Portable air compressor– 1 Horsepower- 1600 running watts and 4500 surge watts.
Bench grinder– 1400 running watts and 2500 surge watts.
Electric leaf blower– 1000 watts
These wattages are too high, but when you factor in the surge power, it becomes impossible to have more than 2 power tools on simultaneously with less than 7500 watts. For instance, with 7500 watts, you can run a one-horsepower air compressor, and a table saw simultaneously as they both require 6100 watts, then add an electric drill or two. This can be extremely useful at a worksite in case of a blackout.
Once you own a generator, you should know the safety tips to keep you safe and increase its longevity. First off, you need the transfer switch installed. A generator transfer switch is designed to prevent the back-feeding of power onto the lines. When power back feeds in a generator, the currents are transferred back into the lines, and it could severely harm the emergency crew members working to restore electricity.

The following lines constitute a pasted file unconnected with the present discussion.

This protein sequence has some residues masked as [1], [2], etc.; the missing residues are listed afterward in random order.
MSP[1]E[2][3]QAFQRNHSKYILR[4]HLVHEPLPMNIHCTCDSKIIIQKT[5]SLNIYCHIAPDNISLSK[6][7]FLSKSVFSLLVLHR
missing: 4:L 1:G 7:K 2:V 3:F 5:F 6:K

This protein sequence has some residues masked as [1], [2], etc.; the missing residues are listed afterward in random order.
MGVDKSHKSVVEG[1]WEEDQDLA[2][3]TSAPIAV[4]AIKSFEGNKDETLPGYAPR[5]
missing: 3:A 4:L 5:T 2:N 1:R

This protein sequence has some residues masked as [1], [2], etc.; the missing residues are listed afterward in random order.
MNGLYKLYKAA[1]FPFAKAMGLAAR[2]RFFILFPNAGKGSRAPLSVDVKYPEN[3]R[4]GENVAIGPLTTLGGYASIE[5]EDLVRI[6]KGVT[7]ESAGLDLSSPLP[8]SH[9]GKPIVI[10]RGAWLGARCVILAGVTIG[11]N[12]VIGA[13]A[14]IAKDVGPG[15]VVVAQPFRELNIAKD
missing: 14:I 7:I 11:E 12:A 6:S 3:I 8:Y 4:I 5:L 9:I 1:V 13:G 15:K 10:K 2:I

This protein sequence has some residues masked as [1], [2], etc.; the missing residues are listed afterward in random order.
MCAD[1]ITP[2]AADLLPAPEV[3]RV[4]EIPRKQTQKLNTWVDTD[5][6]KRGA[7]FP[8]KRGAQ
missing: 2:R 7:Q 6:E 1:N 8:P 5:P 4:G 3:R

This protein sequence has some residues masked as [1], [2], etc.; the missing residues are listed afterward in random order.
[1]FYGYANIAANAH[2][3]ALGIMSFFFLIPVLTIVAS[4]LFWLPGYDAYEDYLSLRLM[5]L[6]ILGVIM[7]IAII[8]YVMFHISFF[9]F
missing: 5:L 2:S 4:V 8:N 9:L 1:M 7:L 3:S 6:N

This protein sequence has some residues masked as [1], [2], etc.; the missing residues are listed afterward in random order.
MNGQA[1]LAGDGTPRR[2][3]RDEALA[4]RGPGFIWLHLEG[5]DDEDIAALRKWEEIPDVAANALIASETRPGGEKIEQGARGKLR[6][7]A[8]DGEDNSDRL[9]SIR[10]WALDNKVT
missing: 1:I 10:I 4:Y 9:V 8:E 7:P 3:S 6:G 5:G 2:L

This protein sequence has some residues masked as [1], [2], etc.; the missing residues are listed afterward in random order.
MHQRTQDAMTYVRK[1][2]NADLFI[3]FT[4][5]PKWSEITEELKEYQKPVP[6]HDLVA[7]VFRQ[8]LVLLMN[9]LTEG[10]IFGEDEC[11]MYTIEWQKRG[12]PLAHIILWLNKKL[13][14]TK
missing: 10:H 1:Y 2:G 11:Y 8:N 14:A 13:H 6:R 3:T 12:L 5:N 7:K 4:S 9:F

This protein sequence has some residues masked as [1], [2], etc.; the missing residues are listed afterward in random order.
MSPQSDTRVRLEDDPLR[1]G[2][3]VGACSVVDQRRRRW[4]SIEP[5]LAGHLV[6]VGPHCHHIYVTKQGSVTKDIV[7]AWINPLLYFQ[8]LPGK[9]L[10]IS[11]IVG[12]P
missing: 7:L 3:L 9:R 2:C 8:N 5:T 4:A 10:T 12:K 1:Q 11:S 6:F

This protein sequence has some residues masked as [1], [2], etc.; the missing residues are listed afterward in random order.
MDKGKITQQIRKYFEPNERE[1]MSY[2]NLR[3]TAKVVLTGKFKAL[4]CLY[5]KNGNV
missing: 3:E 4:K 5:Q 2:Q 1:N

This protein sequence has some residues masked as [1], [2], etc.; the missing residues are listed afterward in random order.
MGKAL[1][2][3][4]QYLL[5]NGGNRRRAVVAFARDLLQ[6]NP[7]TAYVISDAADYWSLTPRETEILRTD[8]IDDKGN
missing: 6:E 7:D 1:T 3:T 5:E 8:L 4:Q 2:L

Get an experienced technician to help you install the transfer switch on your generator. What’s more, avoid plugging the generator directly into your house’s outlets. This can cause back-feeding, a fire, or ruin your wiring.
If you have to run your generator in your garage, ensure it has the perfect overall design with proper ventilation and met safety standards. Otherwise, avoid the garage at all costs. Also, never run a generator inside your home. Generators use gasoline to operate. Gasoline can create toxic fumes like carbon monoxide, which can be fatal.
Once you have connected the generator to your home safely, plug in the large appliances first. Once they are all on, you can plug in the other smaller appliances and switch the lights on. Be sure to do the basic calculations discussed above to avoid overloading the generator.
Also, ensure you have all the correct extension cables. Go for three-prong extension cables. They are ideal for larger appliances in the home.